Spain turns an ice rink into a morgue. That’s the headline today. One of many. I wonder if the ice rink is kept cold – I wonder if the caskets, dark wood and slim, have names on them. Have you adapted to this yet? Strange how quickly us humans adapt to things – the wonderful things and the frightening things.
It’s my mothers Birthday today. I am the black sheep in the family. I am the first born and the quickest to leave the nest. I make a bit of a mess of my life early on, and then I return, my feathers ruffled, my walls high, but wiser all the same.
Since the age of 18 I have usually been in frustrating, sometimes joyful relationships, that found me celebrating elsewhere, found me wanting. Needing. But things are different now. They need to be.
My daughter, her eyes not yet decided on final color, requires her family. She is pure and she is clean and she is loved by us all. She adores her two cousins – they have beautiful blonde hair like my sister and her husband and they hug her tightly, the older one whispers in her ear, “I woveeee you.“
We cannot gather together in their large windowed living room this year – we must maintain our social distance. You know this. I know this. All of us, six feet apart, know this. But we are still together, my family and I, on my Mothers Birthday. We drop off gifts and we connect online. My Father builds her a greenhouse and time moves on.
That may be the most reliable way to mark time these days – allowing it to just move on.
My mother – suddenly adept at finding YouTube videos online – asks me to sit beside her on her expensive, terribly uncomfortable, couch. She points the remote to the 60 inch television, whispering to me while biting her lip, “just watch. Don’t say anything.” She clutches my hand and I pull back. This is a perfect metaphor for our entangled relationship.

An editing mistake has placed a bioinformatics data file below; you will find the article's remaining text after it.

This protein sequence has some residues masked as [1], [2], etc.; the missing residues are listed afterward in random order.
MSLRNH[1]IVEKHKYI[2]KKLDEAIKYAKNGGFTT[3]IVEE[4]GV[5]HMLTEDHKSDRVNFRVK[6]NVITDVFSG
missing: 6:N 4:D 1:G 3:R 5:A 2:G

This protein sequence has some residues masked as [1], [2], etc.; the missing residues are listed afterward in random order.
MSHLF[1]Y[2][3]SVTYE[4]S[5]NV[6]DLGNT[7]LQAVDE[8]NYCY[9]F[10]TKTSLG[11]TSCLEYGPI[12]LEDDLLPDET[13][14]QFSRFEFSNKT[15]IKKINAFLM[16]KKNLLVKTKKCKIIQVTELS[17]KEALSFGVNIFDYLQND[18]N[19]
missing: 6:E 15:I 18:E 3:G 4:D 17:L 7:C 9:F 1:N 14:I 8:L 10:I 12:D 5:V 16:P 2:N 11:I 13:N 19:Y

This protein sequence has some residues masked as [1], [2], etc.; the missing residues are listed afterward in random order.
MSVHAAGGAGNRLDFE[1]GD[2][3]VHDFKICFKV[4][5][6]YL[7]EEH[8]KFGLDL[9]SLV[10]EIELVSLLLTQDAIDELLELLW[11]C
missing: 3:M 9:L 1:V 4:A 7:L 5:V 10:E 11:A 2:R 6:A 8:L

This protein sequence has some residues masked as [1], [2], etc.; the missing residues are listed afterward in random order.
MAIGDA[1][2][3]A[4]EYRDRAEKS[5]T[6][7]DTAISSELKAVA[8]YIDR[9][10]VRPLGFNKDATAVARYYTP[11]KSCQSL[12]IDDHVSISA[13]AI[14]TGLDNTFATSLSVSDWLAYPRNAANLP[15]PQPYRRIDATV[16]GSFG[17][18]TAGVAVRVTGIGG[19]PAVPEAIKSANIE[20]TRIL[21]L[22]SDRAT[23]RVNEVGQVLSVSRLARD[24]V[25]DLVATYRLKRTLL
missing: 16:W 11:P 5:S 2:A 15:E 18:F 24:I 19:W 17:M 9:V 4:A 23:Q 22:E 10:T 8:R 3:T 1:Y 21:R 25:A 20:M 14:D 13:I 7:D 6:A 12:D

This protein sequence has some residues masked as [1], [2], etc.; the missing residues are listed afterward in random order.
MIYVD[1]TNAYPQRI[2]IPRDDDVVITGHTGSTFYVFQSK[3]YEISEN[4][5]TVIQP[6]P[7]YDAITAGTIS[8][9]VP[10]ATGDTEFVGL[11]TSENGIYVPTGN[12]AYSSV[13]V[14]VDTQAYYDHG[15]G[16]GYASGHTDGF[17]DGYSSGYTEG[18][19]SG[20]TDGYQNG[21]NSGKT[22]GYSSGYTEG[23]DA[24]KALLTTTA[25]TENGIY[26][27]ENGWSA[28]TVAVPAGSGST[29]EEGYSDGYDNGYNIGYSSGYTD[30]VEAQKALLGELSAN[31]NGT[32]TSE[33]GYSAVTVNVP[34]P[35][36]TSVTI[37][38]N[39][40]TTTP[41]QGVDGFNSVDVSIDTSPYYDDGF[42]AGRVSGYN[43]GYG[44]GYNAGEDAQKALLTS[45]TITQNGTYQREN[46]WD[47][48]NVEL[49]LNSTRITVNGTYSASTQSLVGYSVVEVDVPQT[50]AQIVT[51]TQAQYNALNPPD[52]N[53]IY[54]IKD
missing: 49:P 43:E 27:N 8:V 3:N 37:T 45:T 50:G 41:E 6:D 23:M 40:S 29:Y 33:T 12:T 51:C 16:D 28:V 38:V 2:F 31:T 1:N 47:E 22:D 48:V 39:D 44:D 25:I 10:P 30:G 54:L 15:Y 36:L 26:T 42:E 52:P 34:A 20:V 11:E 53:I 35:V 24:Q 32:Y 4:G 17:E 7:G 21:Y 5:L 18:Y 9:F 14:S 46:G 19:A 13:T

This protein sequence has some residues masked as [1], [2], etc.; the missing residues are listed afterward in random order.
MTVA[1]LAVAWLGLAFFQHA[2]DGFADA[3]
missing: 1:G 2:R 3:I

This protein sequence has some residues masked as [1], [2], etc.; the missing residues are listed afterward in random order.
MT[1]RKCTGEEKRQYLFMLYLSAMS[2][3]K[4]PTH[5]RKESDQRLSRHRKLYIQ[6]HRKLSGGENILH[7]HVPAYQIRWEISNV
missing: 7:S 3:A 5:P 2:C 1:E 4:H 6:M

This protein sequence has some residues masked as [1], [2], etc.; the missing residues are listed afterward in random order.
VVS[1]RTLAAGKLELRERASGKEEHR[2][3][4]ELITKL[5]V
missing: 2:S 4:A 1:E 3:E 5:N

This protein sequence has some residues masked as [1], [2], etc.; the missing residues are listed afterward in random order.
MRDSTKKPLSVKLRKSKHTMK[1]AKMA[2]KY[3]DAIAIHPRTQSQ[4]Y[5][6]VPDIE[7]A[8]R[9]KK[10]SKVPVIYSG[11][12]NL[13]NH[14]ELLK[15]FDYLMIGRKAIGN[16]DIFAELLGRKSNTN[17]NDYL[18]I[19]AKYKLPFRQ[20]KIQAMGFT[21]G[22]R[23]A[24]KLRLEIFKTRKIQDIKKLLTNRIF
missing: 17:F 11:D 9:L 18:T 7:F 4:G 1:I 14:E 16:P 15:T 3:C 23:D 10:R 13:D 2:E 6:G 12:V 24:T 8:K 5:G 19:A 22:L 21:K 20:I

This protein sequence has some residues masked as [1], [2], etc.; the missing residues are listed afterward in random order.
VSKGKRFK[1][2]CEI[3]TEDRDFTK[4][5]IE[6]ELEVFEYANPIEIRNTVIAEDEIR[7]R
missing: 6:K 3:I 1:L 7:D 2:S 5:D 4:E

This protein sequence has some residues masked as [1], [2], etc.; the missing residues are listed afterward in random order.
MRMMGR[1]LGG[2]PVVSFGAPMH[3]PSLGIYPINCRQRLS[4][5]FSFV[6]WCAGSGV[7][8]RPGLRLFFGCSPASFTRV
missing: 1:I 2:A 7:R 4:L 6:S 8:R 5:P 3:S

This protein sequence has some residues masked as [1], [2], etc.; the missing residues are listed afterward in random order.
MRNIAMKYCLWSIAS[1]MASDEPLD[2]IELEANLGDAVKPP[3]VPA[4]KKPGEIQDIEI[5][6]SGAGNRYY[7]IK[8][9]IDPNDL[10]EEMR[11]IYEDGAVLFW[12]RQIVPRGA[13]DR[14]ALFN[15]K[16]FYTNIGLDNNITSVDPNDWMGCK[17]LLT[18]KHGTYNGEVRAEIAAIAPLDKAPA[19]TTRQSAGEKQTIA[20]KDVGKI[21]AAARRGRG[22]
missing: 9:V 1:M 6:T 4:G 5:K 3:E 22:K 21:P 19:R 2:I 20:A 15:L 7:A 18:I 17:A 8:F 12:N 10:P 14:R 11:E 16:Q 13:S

The large screen wakes up with a click and I see a man, presumably in a wet market, slicing a bat into thin pieces. Blood, darker red then my own, hits the makeshift walls, dampens the woman beside him. She continues, the fresh blood on her dark hands, using a mallet to flatten something skin colored.
He is thin, a red bandana tied tightly around his head. I make a joke, I tell her he must be part of the bloods, the infamous gang. She does not laugh. I am, at the best of times, not very funny.
She states, “This is how it happened. These people eating these weird things.” It is not a racist remark so much as an observation, her truth, though not mine. I mention that perhaps our societies gluttonous eating of cows and of pigs may seem strange to their culture. She is quiet, her eyes focused on the man with his knife, the desecrated bat and the blood.
The next video shows children, maybe 12 or 13 years old, all boys in thin white clothing, ripped, lined with dirt. An older boy walks up to the younger boys, he is thin and he is barefoot, he has a large white snake wrapped around a stick. They speak words I do not understand. A fire is quickly lit and the snake, passive as the older child’s hands are clipped tightly around its head, is placed in the fire. It does not die right away – it fights, trying to move away, to unwind itself from the stick. The younger boys surround it, much like in Lord of the Flies, stomping on it where the fire is lower to the ground. Its scales fall off in places but its eyes appear awake. They move. Its long tail slowly turns darker before blackening like ash. It is terrifying but I cannot look away. I am like my mother. Sick with fascination. The boys stand and clap and point to the camera I have forgotten must be filming. They hoot and holler like the kids in my neighborhood who play basketball on our quiet road.
The video ends and she looks at me, waiting, perhaps wondering if I have changed my mind. If I agree that it is difference in culture that has caused this pandemic. But no. This is not why we are living under the expanding wings of Coronavirus, I tell her. Not because of that particular bat or those kids – just kids – with the snake and its eyes. This is not why. How do you know she asks me, how can you possibly know?
I leave the expensive couch, I leave her to her bloody bats and snakes and wild ideas, and I wonder. It could be bats, it could be snakes, all the conspiracy theories, but it doesn’t matter. Does it? Not in this moment. Not anymore. It’s here. Now.
I stare at my daughter, she is 15 months old. She is small and she is not moving; her tiny hands clutch her favorite teddy bear, her increasingly curly hair falls over her eyes. She will be awake soon and she will need me to be her mother. But for now, she sleeps and I watch the baby monitor as I type. I notice the red scaly patches on my hands from washing them so much. I notice the birds outside my window. Things are still growing, moving on while we stand still, while we wait.